More than 8,000 Iraqis killed in insurgent attacks
Spokesman: Reliance on car bombs a 'distinctive shift'
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BAGHDAD, Iraq (CNN) -- Insurgent attacks in the last six months have killed more than 8,000 Iraqi civilians, police and troops, according to Iraq's interior minister.
Meanwhile Thursday, a U.S. military spokesman in Baghdad said the insurgency's reliance on car bombs is due to their "high payoffs."
In an interview with CNN, Iraqi Interior Minister Baqir Jabbur said "terrorists" had killed 8,175 people and wounded another 12,000 since January 2005.
According to the U.S. Department of Defense, there have been 307 U.S. fatalities in combat during the same period.
Jabbur said he was optimistic about the recent strides made by Iraqi security forces and predicted victory in the war against insurgents.
"We have a plan, and I think we need some months and we can get results ... We are surrounding the insurgency," he said.
Unofficial estimates of Iraqi civilian deaths during the Iraq war range from about 22,000 -- according to the Web site iraqbodycount.net -- to about 100,000 -- from an independent survey reported in The Washington Post. The Pentagon does not give numbers for civilian deaths in Iraq.
Jabbur said he believed the United States has enough troops deployed in Iraq. He said Wednesday the focus needed to remain on the training of more Iraqi troops and police.
Jabbur said the Iraqi-led counterinsurgency operation dubbed "Operation Lightning" has so far yielded 1,500 arrests of suspected insurgents around Baghdad. Of those, 500 have been released, Interior Ministry officials said.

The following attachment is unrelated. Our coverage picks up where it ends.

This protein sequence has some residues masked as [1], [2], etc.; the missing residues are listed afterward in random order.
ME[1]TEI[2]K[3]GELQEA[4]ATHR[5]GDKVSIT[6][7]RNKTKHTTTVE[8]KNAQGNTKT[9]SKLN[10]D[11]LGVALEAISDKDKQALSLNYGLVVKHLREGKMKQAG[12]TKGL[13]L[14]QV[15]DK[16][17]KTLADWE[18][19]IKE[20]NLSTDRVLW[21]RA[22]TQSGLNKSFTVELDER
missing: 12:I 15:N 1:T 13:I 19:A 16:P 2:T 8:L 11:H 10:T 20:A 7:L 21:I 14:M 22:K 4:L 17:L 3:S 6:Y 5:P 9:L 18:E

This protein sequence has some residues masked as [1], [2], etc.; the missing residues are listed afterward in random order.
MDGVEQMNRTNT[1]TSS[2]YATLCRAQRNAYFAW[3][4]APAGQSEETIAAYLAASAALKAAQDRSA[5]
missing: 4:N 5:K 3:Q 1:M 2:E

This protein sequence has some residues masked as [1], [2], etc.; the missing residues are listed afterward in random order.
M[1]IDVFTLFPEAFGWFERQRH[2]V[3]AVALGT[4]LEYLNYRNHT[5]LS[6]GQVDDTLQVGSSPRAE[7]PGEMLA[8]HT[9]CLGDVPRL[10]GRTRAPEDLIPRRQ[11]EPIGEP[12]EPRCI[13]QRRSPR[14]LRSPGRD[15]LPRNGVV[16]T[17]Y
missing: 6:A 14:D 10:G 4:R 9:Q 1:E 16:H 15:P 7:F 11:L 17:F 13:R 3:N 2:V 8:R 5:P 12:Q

He said Iraqi and American troops were poised to start a second phase of the operation, extending the reach of the campaign to a 60-kilometer (38-mile) radius around Baghdad.
Jabbur's office is in charge of Iraq's police force, which he said now numbers about 67,000.
The ministry hopes to recruit a total of 200,000, but financial restraints are complicating efforts to outfit them with weapons and equipment, he said.
On Thursday, U.S. Air Force Brig. Gen. Donald Alston said he believed fighters remained a potent, adaptive force and the lethal car bombings that have plagued Baghdad and other places in recent weeks, "will continue in Iraq for a period of time."
He estimated the number of insurgents as "between 15,000 and 20,000 at large, with a lot of that being folks who don't choose to fight every day." He estimated a core group to number in the hundreds.
Their main targets are Iraqi security forces and civilians, he said.
Alston said that in its first year of sovereignty, Iraq has made political progress and strides in developing security forces. But he noted that those forces had to be built "from scratch."
"We found an insurgency that was aggressive in several cities, frankly culminating in Falluja back in November," he said, referring to the U.S.-led offensive in November that destroyed the insurgency haven in the Anbar city.
"At that time, the attack levels were in the 900s per week. There was some ability of the insurgency and the terrorists to surge for the elections because of just how much that loss was going to mean to them.
"We have seen nothing like those levels of attacks to date since that time frame. So I think that the ability of the enemy to sustain high-volume attacks is just something that we haven't seen them to be able to reconstitute."
Alston noted the insurgents' reliance on a car bombing strategy lately, what he calls a "distinctive shift." That began when the new transitional government was announced at the end of May.
"We have seen this spring a move toward car bombs because of the high payoffs," said Alston.
Alston also pointed out that the insurgents "don't score every time they employ" a car bombing or a suicide car bombing, noting efficient procedures to interdict such strikes, detaining suspected bomb makers, and poor bomb-production quality.
CNN correspondent Jennifer Eccleston contributed to this report.
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